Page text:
I do not know, but have often wondered, whether visual artists ever do personality sketches of their subjects before creating the visual image. Does the paint or pencil artist consider the history and psychological make-up of the subject about to be painted or drawn? I would like to know.
Meanwhile most fiction writers spend some sort of time outlining backgrounds, histories, and family lineages before ever sitting down to write an actual story. But many amateurs skip this step, assuming that the words inside their head will do the work that sketches and outlines might otherwise cover. For my part I have written plenty of stories without drafting character histories. You have never read any of them, however, because none of them are any good . . .
I suspect there are a few reasons that beginning writers don’t draft character histories. For one thing it seems like a lot of work that no one is ever going to see. It’s a lot of time spent making up useless information that goes to waste. The joy, we tell ourselves, is in the discovery of writing the story.
But writing character histories is an important part of the story writing process (and it really is a lot of fun). Consider how much time you have spent sitting idly at your computer, or with pad of paper in hand, not sure of what to say because, frankly, you don’t have any idea who your character is. Knowing a character’s intimate thoughts, their passions and desires, fears, issues, mental health status, physical ailments, love life, place in the hierarchy of their family, position at work, type of job, mode of transport, favorite dessert, etc. adds up in the creative subconscious so that once you do sit to write that story, the wealth of their background is at your immediate disposal. With the work all done up front (in terms of knowing your subject) you are free to draft the story you were meant to write.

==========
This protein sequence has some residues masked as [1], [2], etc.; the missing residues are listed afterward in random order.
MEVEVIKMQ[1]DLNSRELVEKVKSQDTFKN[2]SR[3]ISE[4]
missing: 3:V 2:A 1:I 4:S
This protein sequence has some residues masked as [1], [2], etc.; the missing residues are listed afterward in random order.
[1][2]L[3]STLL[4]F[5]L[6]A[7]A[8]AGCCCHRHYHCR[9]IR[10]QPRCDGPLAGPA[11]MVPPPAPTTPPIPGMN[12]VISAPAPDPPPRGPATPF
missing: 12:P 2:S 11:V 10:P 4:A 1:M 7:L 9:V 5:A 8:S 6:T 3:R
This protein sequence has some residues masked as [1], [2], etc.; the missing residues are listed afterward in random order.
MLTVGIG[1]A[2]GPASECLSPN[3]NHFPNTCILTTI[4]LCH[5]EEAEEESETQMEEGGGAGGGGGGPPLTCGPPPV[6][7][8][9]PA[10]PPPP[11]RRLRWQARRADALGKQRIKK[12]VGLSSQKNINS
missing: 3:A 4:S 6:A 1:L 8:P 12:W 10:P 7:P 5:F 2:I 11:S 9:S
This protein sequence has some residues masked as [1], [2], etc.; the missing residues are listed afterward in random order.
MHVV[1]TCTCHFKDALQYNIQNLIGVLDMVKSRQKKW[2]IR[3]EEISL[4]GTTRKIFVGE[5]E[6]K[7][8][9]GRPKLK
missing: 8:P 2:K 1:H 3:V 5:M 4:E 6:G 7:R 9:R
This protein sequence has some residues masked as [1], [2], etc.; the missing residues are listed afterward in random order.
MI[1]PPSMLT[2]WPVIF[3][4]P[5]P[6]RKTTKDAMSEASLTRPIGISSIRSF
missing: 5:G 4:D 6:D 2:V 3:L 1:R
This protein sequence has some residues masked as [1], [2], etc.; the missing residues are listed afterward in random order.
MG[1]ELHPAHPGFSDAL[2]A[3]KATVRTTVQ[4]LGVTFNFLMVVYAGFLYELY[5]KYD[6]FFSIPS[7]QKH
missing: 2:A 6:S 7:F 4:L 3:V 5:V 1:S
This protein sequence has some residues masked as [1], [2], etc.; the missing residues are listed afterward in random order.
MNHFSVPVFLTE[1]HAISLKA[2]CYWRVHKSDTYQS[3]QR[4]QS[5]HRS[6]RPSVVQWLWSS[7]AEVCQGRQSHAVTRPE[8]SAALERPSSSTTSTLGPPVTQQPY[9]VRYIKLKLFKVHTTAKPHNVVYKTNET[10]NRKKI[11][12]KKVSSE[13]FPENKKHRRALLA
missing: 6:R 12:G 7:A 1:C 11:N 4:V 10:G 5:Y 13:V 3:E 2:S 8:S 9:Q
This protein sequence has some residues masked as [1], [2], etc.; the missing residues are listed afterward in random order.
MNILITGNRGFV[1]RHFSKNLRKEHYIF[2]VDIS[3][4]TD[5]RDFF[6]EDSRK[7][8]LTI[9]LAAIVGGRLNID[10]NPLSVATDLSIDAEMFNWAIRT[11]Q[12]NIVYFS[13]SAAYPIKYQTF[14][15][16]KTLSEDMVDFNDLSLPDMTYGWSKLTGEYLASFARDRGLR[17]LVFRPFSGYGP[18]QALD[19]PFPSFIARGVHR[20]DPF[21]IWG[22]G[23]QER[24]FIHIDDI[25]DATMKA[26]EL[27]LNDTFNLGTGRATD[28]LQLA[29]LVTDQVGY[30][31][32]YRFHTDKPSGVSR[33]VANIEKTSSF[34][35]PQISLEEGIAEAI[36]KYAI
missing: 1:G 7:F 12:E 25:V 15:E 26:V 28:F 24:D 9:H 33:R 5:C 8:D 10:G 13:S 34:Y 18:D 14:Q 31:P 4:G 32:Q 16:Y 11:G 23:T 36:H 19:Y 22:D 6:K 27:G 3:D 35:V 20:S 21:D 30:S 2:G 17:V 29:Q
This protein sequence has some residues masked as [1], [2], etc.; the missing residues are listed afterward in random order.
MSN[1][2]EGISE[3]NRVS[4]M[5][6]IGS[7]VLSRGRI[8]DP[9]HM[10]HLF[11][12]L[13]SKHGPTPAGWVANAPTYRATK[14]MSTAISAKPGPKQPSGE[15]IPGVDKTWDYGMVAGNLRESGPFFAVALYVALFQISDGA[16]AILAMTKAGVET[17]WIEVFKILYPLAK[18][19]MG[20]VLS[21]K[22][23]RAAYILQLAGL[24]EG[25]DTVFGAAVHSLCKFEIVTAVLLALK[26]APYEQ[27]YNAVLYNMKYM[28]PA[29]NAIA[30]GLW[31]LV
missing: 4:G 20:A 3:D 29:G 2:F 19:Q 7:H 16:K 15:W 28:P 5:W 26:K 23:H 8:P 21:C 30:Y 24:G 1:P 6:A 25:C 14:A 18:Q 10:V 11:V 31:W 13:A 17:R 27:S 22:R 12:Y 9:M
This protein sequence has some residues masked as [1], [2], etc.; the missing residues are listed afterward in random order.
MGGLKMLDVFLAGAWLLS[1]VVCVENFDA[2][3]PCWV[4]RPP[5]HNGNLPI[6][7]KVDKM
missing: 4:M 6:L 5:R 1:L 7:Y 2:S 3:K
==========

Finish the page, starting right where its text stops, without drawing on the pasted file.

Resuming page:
If you have never tried to write a character history consider the following exercise. Write your own history as if you were a character in a work of fiction. The details of your life, which you know better than anyone, are the exact sort of things you would imagine for a completely fictional character. Every interesting and sordid detail should be there. Not each and every day of a life lived, but rather the curious points. As you examine your life from the outside you begin to see things that excite your senses, rev the pulse, and when you come across those things you know you’re getting it right. Write about the things you don’t like about yourself as much as the things you do like. Remember that writing is about truth and honesty, and by getting down to the gritty things you are walking that razor’s edge that you hope will appear later in your fiction. My bet is that a single afternoon spent sketching out your life as a character will open the floodgates for future character sketches in all of your stories for the rest of your career. And while you will never use every detail in the sketch, you will have the confidence in knowing that the full palette is there for you, like a painter, to add and mix any color, in any shade, for just the right image.
Here, for example, are some character notes I wrote for Jillian – a character in one of my first novels:
Jillian Marie Kircher (Barnes) – 31
Pastor’s Wife – Mother (Kylie Jean – 4)
“The Faithless” “The Ghost”
She is the most difficult to write about.
You want to demonize her. Cheater, unfaithful, adulteress. Do you understand what motivates her? Jillian’s parents divorced when she was ten. The event left her stoic and emotionally unbalanced. At her worst she is suspicious, moody, depressed. But she has her bright side. She is kind to others. She dotes on Kylie. Let’s go back to her earliest years, before she was ten . . . Jillian is a complaisant child. You can tell already looking at her in her crib. She’s quiet. Of course, she is asleep, but see her awake. She looks around, but is quiet. When she cries at all it’s the hoarse rasp of a sick child. Nothing shrill, nothing red-faced and bloody murder. Her expression is wide-eyed; she looks shocked. She does not readily smile. She watches. It’s as if she knows, over and over again, there will be disasters in her life.
This is not the whole sketch. It goes on into her adulthood, into her marriage and the birth of her child. It also covers the day her mother killed her father, the realization of the disaster she had always sensed from the earliest days. In the sketch a psychological profile emerges.
The entire sketch of Jillian is fourteen pages long. Handwritten in a composition book as one of six (one for each of the primary characters) I wrote before starting the novel. The first try of the book took three years and ultimately wasn’t the book I wanted to write, but the sketches remain, and I will write a new version one day, prepared as I am with all of the characters detailed and standing by.
I encourage all fiction writers to write up character sketches. Whether an entire life or just the details of what is going on at the time of the story, the things we learn through this process are the things we need to know to create memorable stories. Character, after all, is key. Character is really all that we care about.